If by now you still don't know who Jianqi Huo is, you haven't been paying attention to my reviews. The past few years I've been busy plugging the gaps in his oeuvre and discovered a director with an excellent nose for traditional Chinese romance. In a rare change of pace, Huo travels to Taiwan to helm a more contemporary Japanese production. The result is Snowfall in Taipei [Tai Bei Piao Xue], a vintage Huo with a little twist, but still bearing all the perks I've come to expect from his films.
Huo is someone who loves to incorporate China's traditional cultural customs and values into his films. They are typically set in a somewhat idealized China, which functions as a cosy background to the romantic or filial relationships that take center stage. I don't feel Huo's work is intentionally soft on China's more extreme policies, but it's safe to say that Chinese censors probably prefer his films to those of some of China's more internationally recognized directors.
Snowfall in Taipei feels more like an outlier in Huo's body of work. Not so much thematically, but stylistically. In fact, it reminded me a lot of Yibai Zhang's films, in particular Zhang's short in About Love. That's not a bad thing mind, Zhang is Huo's modern counterpart and one of China's best directors when talking about romantic cinema. It was actually quite nice to see Huo break outside of his usual confines as it allowed him to showcase his broader talents, while still operating within a familiar genre.
The film follows Xiao Mo, an orphan collectively raised by the people in a small village. Xiao Mo grew up a nice young man who spends his day helping out the older people in his neighborhood. His life is turned upside down when one day May, an up and coming singer, arrives in his town. May is running away from the stress and pressure of stardom and the two immediately hit it off together. But they both realize that their relationship is doomed to fail, as May can't stay in the village and Xiao Mo isn't willing to move away.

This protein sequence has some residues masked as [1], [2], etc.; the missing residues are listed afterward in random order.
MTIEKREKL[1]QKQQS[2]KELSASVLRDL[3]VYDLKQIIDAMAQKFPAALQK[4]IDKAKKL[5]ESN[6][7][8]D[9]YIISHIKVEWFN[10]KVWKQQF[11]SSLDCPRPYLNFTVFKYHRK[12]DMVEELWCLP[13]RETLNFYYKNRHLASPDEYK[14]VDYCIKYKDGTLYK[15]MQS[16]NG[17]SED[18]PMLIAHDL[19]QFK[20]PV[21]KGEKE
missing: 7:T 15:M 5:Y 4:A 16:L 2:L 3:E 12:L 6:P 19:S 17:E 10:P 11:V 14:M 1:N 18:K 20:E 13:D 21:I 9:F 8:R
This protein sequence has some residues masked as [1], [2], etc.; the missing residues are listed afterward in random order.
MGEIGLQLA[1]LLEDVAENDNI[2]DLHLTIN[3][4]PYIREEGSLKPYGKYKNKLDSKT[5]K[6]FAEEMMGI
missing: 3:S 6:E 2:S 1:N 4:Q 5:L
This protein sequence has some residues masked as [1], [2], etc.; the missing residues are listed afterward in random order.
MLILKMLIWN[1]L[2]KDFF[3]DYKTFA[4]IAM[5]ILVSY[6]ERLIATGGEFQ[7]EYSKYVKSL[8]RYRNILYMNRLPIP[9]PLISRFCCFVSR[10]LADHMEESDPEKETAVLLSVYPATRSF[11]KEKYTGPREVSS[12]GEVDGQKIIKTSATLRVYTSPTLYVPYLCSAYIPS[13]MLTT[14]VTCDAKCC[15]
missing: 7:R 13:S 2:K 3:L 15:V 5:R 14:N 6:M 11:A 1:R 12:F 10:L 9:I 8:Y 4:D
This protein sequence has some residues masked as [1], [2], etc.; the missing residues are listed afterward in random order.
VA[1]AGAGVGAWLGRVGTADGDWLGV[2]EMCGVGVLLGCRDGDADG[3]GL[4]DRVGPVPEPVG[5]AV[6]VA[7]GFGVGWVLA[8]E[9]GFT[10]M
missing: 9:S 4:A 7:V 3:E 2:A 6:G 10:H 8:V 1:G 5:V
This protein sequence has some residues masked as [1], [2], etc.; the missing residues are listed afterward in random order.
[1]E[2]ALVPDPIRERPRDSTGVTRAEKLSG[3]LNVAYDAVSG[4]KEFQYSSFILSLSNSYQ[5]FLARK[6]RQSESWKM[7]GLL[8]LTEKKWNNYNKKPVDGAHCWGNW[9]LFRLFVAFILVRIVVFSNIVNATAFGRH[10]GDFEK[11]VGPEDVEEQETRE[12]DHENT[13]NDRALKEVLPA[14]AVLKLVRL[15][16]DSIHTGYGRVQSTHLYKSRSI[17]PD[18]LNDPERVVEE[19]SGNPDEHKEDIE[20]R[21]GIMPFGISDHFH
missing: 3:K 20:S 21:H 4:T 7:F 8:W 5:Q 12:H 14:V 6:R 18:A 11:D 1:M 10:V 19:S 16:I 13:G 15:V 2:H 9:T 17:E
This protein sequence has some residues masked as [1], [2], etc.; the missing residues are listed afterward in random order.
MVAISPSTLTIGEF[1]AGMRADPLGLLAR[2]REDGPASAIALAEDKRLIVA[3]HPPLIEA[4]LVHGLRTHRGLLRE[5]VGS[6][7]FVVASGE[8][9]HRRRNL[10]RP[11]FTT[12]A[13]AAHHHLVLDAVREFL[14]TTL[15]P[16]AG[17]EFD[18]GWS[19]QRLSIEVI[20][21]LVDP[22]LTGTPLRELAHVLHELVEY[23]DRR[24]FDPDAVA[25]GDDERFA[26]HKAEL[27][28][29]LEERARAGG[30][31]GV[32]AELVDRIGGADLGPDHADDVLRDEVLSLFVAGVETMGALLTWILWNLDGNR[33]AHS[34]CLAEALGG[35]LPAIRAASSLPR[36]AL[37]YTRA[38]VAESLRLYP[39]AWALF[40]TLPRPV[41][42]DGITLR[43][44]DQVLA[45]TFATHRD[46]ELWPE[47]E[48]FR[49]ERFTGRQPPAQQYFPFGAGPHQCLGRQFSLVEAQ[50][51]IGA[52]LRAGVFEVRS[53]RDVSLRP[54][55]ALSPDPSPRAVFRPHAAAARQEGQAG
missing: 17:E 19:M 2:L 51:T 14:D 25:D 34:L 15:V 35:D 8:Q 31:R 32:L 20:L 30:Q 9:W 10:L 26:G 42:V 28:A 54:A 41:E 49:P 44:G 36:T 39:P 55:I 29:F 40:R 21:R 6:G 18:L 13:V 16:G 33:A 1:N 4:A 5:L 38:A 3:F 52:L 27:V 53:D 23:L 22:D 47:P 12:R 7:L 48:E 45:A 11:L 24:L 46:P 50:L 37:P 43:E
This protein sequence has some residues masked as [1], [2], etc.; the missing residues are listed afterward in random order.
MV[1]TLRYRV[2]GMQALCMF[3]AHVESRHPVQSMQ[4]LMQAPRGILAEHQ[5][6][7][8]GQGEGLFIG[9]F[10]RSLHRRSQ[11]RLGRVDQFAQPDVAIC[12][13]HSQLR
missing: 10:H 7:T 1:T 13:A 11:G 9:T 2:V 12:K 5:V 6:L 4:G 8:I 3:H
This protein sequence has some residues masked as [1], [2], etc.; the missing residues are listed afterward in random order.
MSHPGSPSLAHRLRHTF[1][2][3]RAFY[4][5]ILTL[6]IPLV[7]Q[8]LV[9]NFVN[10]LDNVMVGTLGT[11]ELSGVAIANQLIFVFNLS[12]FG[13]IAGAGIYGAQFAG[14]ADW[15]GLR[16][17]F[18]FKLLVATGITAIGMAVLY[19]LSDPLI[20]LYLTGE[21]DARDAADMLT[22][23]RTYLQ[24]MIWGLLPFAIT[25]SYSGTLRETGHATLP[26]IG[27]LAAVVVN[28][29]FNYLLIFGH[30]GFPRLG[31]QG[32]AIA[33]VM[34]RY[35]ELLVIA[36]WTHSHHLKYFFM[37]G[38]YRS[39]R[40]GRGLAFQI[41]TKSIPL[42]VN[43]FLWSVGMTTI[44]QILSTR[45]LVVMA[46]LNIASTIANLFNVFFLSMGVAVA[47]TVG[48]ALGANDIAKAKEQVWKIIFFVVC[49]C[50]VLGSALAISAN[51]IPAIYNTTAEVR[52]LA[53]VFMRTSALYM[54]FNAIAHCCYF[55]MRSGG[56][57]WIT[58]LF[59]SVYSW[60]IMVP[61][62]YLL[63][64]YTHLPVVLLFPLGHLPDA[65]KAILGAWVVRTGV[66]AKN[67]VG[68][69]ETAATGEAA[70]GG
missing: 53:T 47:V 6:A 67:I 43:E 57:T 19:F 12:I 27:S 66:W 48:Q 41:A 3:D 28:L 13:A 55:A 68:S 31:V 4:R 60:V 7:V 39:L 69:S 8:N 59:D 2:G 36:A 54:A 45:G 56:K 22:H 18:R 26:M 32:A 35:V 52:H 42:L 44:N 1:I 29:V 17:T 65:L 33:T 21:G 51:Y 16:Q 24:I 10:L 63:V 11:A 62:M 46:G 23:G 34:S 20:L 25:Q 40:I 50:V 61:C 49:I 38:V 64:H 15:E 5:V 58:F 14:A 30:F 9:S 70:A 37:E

Despite the change of scenery, visually not so much has changed for Huo. The small village amidst the Taiwan mountains isn't as oldskool or strikingly rural as its Chinese equivalents, but it's still cosy and romantic enough to evoke that typical Huo atmosphere. From time to time the film moves to the big city, but those moments are actually quite sparse and don't take too much away from the film's rustic feel. Colors are striking, the lighting is moody and the camerawork is fine, making for a great-looking film.
The soundtrack is fitting, meaning it makes no effort at all to break from the mould. There are some poppier tracks dispersed throughout the film, mostly relating to May's character, but the larger part of the soundtrack is just mellow string and piano music that feels appropriate, but is also a little boring. I prefer a more daring soundtrack, then again the music never irritates or becomes too sentimental, which at least maintains a nice status quo.
The cast too is adequate. Bo-lin Chen does a fine job. Once hailed as one of Asia's biggest talents, he never quite made it to the top, but he fares well in more commercial films and the part here fits him like a glove. Yao Tong also does a commendable job in her first ever feature film. Her film career never truly took off, but she seems to pick her parts with care. The two of them make a fine couple, the rest of the cast is solid too, but they clearly play second fiddle to the central duo.
Snowfall in Taipei is a pure genre film, so don't go expecting many surprises. The ending might not be 100% fan service, especially when comparing it to Western romance/dramas, but that's actually not too uncommon for an Asian film. More importantly, the execution isn't too melodramatic or cheap, making for a nice romance with likeable characters and just enough depth. If romance isn't your thing this film most likely won't change your mind, but genre fans should find little to dislike here.
While there are clear differences with Huo's earlier films, Snowfall in Taipei still looks and feels like a vintage Jianqi Huo film. Whether that's good or bad depends on how tolerant you are towards romantic movies. The film looks great, the actors do a good job and even though the soundtrack is a little inconspicuous the atmosphere is warm and inviting. It's a pleasant, sweet and endearing film that might not leave an enormous footprint, but should be easy enough to love nonetheless.